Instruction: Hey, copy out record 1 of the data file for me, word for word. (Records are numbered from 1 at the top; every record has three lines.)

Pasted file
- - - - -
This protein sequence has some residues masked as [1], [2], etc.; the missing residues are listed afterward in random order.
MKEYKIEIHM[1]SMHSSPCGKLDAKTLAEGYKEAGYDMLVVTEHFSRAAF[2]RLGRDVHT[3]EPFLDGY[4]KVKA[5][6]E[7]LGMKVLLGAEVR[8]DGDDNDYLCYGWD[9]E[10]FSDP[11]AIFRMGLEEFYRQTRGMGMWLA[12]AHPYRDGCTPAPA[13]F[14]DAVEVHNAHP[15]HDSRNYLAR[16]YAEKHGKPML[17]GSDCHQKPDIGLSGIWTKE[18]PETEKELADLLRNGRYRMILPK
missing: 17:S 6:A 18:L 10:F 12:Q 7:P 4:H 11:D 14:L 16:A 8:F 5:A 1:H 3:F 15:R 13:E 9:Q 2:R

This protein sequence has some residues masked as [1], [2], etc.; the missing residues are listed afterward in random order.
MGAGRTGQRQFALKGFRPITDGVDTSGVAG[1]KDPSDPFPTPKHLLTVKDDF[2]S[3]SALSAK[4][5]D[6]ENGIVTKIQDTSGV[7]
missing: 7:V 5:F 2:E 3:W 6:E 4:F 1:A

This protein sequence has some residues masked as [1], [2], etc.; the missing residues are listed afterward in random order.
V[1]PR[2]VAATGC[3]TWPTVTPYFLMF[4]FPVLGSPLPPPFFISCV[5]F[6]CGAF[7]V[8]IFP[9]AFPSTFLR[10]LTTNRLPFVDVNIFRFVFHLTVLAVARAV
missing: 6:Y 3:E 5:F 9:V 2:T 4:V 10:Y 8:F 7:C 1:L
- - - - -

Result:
This protein sequence has some residues masked as [1], [2], etc.; the missing residues are listed afterward in random order.
MKEYKIEIHM[1]SMHSSPCGKLDAKTLAEGYKEAGYDMLVVTEHFSRAAF[2]RLGRDVHT[3]EPFLDGY[4]KVKA[5][6]E[7]LGMKVLLGAEVR[8]DGDDNDYLCYGWD[9]E[10]FSDP[11]AIFRMGLEEFYRQTRGMGMWLA[12]AHPYRDGCTPAPA[13]F[14]DAVEVHNAHP[15]HDSRNYLAR[16]YAEKHGKPML[17]GSDCHQKPDIGLSGIWTKE[18]PETEKELADLLRNGRYRMILPK
missing: 17:S 6:A 18:L 10:F 12:Q 7:P 4:H 11:D 14:L 16:A 8:F 5:A 1:H 3:F 15:R 13:E 9:Q 2:R